P.S. Bookshop, Brooklyn, N.Y., is moving to a larger space nearby. The Brooklyn Eagle reported that the used and rare bookstore, located at 145A Front Street in the borough's DUMBO neighborhood, "has signed a 10-year, two-month lease with Two Trees Management for the 2,138-square-foot corner retail space in the building at 70 Washington Street." The Eagle noted that owner Yuval Gans "expects that the shop will be moved into the new space by the end of December."
"Book tours are debilitating," wrote Bill Simmons, ESPN.com's Sports Guy and author of The Book of Basketball. Simmons shared some highlights and lowlights from his "11 signings in 11 days" tour, including an injury report: "My right thumb has swelled to 140 percent the size of my left thumb. My back is crumbling like blue cheese. My immune system might turn me into Patient X of Swine Flu 2.0 before everything's said and done. Even my BlackBerry mouse no longer can move to the right."
- "This happened at every signing: I'd be banging out signatures and talking to people when suddenly I'd hear the sound of a little kid either yelling or crying somewhere in line. A weird nature-type thing happened each time: The sound made me happy. What is it about being a parent that, if you're away from your kids for a few days, even the unhappy sounds of other people's kids make you happy? Bizarre."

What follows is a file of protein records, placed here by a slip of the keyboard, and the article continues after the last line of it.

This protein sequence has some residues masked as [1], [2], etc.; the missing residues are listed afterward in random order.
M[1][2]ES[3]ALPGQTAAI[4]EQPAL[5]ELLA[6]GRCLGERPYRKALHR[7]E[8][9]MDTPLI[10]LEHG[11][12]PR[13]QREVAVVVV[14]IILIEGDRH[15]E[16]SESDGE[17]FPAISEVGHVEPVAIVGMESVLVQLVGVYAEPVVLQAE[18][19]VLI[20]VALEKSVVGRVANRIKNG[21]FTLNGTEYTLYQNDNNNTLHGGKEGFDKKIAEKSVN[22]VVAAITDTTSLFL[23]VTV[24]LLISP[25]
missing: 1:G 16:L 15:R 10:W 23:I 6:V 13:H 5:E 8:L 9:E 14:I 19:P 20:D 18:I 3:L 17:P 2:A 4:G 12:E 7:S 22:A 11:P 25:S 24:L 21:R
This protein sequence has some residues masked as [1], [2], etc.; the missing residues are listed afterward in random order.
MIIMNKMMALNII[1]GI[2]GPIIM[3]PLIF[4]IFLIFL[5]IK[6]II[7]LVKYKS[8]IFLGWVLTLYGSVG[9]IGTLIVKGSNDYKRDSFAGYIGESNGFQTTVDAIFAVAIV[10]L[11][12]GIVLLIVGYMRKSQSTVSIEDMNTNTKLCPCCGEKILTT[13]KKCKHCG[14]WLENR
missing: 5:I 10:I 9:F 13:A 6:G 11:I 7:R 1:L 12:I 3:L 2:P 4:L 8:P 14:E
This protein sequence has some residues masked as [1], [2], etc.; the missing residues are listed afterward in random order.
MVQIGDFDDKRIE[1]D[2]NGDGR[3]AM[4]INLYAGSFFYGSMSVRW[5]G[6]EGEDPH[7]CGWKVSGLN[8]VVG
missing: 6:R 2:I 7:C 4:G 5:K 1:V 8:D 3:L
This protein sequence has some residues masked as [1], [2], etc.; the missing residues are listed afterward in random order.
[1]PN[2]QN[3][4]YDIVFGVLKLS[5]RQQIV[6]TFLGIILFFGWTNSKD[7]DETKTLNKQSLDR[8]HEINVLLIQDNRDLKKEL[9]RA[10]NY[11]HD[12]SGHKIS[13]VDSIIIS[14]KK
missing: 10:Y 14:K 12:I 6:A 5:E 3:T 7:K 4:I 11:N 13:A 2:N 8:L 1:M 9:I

- "In New York, I successfully signed a piece of raw veal with a Sharpie. The only thing that would have been tougher? Signing an oyster or a kidney."
- "More than a few readers were aspiring writers asking for advice. I always told them the same thing: 'Don't get discouraged; keep plugging away.' The truth is, I don't know the answer. Because there isn't one."
Citizen Matters profiled Select Book Shop, "Bangalore's iconic book store," and owner K.K.S. Murthy, who "recalled an interesting episode in Paris while he was working as a liaison officer at Turbomeca (a helicopter turbine designer and producer). His father had asked him to procure secondhand books from shops on the river Seine's banks and also a sample of his favourite author Katherine Mansfield's perfume."
On the Huffington Post, Richard Nash, former head of Soft Skull Press, argued against the decision by BookExpo America--apparently at the behest of publisher-exhibitors--not to open the trade show floor a few hours late in the afternoon on setup day for an industry party. For that matter, he also argued for opening BEA to the public for at least one day and scolded large houses for reducing their participation in the show.
A dozen "top" literary agents from New York were flown out and spent a day at Amazon.com headquarters in Seattle, Wash., where the e-tailer aimed to "explain itself" to agents, Crain's New York Business reported.